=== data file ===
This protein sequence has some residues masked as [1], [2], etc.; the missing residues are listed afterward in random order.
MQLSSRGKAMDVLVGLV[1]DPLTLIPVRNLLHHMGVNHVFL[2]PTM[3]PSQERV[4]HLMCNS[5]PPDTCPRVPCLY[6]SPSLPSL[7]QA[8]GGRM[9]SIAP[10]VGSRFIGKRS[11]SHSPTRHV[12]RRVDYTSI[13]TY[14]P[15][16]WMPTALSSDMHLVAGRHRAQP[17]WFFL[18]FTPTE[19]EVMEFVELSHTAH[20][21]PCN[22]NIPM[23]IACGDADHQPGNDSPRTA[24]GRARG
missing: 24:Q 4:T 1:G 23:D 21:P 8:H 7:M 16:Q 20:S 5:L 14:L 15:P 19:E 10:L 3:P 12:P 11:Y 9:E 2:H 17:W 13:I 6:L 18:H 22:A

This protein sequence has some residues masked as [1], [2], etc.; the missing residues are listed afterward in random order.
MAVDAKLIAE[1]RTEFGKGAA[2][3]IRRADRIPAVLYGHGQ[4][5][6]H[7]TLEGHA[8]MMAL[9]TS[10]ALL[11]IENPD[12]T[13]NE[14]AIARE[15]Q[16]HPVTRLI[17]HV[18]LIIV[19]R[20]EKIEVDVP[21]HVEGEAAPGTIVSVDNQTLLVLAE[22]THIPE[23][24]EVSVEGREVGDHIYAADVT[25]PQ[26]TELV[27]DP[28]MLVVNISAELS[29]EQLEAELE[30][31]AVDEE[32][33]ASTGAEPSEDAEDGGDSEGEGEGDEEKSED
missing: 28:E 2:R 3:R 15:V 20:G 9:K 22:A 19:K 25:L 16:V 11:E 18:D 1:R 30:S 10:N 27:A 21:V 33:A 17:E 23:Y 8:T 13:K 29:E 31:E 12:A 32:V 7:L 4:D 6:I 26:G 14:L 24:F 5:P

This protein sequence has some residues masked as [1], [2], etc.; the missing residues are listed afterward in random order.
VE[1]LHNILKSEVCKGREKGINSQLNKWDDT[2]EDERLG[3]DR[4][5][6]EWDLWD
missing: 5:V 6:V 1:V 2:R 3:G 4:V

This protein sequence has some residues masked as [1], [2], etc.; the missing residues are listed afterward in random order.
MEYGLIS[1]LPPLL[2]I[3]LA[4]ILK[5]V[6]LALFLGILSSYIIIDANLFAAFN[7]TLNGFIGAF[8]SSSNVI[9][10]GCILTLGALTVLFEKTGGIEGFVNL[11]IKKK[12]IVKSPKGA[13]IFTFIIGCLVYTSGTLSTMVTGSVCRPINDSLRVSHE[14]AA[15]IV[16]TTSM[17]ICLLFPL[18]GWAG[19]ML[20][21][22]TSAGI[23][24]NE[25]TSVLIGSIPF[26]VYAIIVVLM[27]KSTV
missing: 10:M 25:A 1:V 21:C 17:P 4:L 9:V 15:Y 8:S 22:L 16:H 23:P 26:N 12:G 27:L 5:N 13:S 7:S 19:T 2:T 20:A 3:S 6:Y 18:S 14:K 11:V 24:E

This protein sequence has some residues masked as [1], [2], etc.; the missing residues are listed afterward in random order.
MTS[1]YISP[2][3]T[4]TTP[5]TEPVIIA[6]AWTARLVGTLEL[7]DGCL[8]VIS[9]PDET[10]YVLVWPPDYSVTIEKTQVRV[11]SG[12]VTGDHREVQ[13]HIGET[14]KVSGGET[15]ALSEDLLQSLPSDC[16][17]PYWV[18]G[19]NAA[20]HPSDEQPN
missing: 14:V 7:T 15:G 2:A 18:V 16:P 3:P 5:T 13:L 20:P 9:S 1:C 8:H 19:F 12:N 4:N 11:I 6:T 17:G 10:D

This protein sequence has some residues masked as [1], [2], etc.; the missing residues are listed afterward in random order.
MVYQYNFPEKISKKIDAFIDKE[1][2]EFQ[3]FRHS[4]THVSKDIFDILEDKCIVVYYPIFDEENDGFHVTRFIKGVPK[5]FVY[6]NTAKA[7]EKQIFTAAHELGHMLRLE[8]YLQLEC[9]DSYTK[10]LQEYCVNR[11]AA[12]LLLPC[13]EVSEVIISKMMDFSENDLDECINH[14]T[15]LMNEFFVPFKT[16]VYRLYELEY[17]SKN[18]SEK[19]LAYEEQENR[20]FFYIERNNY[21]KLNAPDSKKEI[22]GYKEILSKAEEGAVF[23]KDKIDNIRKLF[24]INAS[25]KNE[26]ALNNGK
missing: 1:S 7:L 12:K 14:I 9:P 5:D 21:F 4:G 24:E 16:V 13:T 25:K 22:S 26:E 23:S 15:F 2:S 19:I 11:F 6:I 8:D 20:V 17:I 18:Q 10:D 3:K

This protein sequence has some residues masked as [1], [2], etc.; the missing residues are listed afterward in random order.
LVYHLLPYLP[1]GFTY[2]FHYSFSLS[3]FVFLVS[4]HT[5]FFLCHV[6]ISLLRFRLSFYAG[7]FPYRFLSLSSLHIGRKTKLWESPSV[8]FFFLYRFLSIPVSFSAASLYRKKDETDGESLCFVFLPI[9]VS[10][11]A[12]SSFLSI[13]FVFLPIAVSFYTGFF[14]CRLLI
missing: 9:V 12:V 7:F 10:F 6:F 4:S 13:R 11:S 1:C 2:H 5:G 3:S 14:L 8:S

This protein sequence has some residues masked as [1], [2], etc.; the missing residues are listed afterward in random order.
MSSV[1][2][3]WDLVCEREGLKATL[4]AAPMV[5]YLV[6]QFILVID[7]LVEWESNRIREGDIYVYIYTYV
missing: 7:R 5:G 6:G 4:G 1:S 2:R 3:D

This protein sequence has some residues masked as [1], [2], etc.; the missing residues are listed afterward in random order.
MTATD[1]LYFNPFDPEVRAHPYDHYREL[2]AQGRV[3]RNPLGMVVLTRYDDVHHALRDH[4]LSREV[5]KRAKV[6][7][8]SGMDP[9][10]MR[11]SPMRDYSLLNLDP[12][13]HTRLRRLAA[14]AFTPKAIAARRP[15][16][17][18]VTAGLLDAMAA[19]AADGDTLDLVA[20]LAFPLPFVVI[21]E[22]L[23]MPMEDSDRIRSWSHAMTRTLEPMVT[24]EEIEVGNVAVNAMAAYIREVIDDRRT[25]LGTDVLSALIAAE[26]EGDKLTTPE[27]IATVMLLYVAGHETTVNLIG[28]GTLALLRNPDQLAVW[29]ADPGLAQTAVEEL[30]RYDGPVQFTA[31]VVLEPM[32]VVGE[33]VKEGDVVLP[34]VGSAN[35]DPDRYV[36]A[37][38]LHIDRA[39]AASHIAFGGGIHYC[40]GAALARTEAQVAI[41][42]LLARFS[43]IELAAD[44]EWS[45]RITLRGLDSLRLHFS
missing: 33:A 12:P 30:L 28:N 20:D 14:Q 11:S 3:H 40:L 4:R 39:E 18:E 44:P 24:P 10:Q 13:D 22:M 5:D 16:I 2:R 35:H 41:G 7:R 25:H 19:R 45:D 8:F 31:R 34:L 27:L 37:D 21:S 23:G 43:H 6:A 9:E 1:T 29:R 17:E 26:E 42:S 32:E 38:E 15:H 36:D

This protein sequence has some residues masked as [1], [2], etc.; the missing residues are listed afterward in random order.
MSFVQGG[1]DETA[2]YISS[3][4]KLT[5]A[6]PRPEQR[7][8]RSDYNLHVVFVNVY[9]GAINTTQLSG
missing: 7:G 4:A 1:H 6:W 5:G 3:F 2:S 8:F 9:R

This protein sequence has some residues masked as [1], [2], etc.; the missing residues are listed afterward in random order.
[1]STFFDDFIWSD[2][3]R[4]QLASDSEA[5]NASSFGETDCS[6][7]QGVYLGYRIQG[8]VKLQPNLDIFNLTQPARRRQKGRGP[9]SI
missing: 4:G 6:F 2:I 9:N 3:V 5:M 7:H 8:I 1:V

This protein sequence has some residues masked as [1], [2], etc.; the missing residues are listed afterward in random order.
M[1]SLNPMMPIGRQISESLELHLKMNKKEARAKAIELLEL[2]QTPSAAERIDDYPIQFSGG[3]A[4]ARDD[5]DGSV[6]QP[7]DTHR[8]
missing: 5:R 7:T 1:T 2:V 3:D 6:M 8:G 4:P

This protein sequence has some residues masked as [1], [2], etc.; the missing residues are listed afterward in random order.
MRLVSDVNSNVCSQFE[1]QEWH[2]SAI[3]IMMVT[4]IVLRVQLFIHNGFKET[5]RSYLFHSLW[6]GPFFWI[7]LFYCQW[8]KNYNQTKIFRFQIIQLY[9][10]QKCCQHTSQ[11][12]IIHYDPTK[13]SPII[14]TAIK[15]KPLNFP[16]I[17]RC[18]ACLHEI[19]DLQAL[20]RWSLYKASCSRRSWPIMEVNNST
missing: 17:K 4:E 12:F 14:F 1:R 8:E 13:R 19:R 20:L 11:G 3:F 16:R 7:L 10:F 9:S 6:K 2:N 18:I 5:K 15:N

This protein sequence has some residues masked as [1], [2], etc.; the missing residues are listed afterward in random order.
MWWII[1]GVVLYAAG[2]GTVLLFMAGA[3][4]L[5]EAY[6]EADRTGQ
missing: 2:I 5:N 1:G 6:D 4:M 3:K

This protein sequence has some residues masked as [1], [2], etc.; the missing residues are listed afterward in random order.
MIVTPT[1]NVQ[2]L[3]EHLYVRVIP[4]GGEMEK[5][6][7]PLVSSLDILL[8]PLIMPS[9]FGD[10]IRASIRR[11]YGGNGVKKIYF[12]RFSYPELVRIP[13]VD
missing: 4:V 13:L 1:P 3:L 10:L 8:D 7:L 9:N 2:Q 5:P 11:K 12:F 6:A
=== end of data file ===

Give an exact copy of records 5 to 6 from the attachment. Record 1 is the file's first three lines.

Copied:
This protein sequence has some residues masked as [1], [2], etc.; the missing residues are listed afterward in random order.
MTS[1]YISP[2][3]T[4]TTP[5]TEPVIIA[6]AWTARLVGTLEL[7]DGCL[8]VIS[9]PDET[10]YVLVWPPDYSVTIEKTQVRV[11]SG[12]VTGDHREVQ[13]HIGET[14]KVSGGET[15]ALSEDLLQSLPSDC[16][17]PYWV[18]G[19]NAA[20]HPSDEQPN
missing: 14:V 7:T 15:G 2:A 18:V 16:P 3:P 5:T 13:L 20:P 9:S 1:C 8:H 19:F 12:N 4:N 11:I 6:T 17:G 10:D

This protein sequence has some residues masked as [1], [2], etc.; the missing residues are listed afterward in random order.
MVYQYNFPEKISKKIDAFIDKE[1][2]EFQ[3]FRHS[4]THVSKDIFDILEDKCIVVYYPIFDEENDGFHVTRFIKGVPK[5]FVY[6]NTAKA[7]EKQIFTAAHELGHMLRLE[8]YLQLEC[9]DSYTK[10]LQEYCVNR[11]AA[12]LLLPC[13]EVSEVIISKMMDFSENDLDECINH[14]T[15]LMNEFFVPFKT[16]VYRLYELEY[17]SKN[18]SEK[19]LAYEEQENR[20]FFYIERNNY[21]KLNAPDSKKEI[22]GYKEILSKAEEGAVF[23]KDKIDNIRKLF[24]INAS[25]KNE[26]ALNNGK
missing: 1:S 7:L 12:K 14:I 9:P 5:D 21:F 4:G 24:E 16:V 13:T 25:K 22:S 26:E 23:S 15:F 2:S 19:I 11:F 6:I 8:D 20:V 17:I 18:Q 10:D 3:K